A YEAR-LONG project to repair and improve the historic Lord Leycester Hospital in Warwick is underway.
Town mayor Parminder Singh Birdi, accompanied by Warwickshire dignitaries,
attended a ceremony to mark the start of work at the medieval site.
The Lord Leycester, founded as almshouses for ex-servicemen by Robert Dudley a favourite of Queen Elizabeth I, has seen £4.5million raised over the past three years to start a “once in a century” restoration and improvement project.
The work will continue throughout the next year with a grand opening to the public planned for next summer.
The National Lottery Heritage Fund awarded almost £2million for the four year renovation and income generating project. The National Lottery grant will be used to transform the landmark High Street building into a modern visitor attraction telling the story of the site, and also of the residents past and present, who have lived there.
Plans include new interpretation throughout the buildings, garden and online, that will enable visitors to explore the heritage through guided tours, trails and displays.
As part of the Heritage Fund project, a calendar of community engagement activities and events are also planned, to once again make the Lord Leycester Hospital a vibrant community hub for the community.
Dr Heidi Meyer, who is the Lord Leycester’s first female master, said: “It has been a long road to get to this point but we could not have done it without local community support and our major funders – we are deeply grateful to them.”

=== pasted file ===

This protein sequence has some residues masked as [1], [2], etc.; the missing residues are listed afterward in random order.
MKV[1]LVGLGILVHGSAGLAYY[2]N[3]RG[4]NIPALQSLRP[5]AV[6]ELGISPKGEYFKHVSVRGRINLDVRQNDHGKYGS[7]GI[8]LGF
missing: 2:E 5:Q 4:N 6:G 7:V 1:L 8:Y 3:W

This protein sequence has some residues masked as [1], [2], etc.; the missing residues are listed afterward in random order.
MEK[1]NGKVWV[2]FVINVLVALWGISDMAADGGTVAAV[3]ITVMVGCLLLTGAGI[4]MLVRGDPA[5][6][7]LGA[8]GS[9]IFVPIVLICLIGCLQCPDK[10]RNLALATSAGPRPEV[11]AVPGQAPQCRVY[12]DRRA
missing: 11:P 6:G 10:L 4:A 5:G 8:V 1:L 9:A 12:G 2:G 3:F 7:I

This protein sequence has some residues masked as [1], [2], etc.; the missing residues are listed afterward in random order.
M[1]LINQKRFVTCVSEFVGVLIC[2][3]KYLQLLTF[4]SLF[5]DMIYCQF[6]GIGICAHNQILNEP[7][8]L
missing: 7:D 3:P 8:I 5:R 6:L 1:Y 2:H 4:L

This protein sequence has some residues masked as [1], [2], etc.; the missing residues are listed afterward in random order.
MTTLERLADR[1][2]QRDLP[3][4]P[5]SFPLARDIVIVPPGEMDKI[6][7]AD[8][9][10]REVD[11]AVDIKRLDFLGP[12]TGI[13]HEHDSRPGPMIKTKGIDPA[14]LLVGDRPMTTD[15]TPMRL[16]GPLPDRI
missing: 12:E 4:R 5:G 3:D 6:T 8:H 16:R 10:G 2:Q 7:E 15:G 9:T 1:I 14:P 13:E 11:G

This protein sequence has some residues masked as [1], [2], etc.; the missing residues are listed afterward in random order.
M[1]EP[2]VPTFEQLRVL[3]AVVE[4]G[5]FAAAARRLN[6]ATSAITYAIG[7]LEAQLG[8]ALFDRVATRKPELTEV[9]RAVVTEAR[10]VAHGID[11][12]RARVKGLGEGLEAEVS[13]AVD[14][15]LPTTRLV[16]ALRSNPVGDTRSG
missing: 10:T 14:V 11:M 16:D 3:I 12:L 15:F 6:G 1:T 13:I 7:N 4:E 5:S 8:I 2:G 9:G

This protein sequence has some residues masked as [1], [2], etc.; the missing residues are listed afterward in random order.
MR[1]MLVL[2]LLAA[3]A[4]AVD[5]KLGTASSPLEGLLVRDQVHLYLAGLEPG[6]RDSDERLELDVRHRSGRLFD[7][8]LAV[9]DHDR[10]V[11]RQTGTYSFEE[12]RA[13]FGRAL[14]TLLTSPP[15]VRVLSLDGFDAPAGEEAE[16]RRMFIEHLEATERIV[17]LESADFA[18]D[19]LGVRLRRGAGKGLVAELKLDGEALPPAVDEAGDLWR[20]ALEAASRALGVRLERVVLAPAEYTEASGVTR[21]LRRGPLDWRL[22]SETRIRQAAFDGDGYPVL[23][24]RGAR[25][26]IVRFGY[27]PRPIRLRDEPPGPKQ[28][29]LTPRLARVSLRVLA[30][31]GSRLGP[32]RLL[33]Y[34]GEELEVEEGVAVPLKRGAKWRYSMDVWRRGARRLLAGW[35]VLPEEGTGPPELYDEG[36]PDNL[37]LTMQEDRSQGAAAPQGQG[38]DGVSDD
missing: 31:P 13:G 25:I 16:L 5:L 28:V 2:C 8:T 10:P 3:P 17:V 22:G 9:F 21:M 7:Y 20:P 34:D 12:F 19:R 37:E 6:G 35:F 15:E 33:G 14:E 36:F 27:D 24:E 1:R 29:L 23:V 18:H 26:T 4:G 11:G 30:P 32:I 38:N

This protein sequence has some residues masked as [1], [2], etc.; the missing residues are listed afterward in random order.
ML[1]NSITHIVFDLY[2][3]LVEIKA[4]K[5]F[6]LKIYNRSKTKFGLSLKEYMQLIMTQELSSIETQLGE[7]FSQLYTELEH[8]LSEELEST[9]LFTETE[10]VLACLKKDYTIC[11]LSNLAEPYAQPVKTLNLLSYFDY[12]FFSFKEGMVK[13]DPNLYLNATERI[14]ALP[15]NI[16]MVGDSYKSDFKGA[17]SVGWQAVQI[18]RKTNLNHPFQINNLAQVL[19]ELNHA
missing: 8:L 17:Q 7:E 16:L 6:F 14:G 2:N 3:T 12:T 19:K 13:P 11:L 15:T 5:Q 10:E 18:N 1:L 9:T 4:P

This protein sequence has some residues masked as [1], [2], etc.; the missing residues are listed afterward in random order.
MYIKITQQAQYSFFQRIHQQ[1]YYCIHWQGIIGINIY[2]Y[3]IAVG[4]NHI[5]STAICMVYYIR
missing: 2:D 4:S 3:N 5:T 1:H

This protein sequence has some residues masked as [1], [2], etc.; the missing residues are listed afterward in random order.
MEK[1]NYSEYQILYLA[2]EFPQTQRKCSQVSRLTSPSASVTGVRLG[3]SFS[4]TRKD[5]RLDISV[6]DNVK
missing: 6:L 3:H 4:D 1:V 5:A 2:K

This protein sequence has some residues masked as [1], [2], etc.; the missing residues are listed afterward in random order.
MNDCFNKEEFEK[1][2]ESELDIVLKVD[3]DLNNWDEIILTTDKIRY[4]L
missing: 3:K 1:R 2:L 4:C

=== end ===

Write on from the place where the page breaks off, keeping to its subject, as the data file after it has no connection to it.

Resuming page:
Lord De L’Isle Philip Sidney and Patron of the Lord Leycester added: “The grant will enable us to restore the fabric of our beautiful mediaeval buildings and revitalise the interior to help tell the stories of the masters and brethren who have been at the heart of the hospital for the past four centuries, as well as enabling us to continue to provide homes and community for ex-servicemen in the centuries to come.”
The Lord Leycester Hospital features a collection of grade I and II listed historic buildings that are unique in England.
For over 700 years, these buildings have served the people of Warwick in many ways – as the centre of the town’s medieval guilds and civic governance, a place of education and, from 1571 when Robert Dudley, Earl of Leicester and Elizabeth I’s closest adviser founded a home for military veterans, the master and brethren. The Lord Leycester, which has had a continuous community since the 13th century, is acknowledged as one of the finest authentic examples of a medieval timber-framed building in the British Isles and also one of the most important medieval sites in the world.
During its history, it has attracted royalty, international tourists and local people while also maintaining a philanthropic tradition.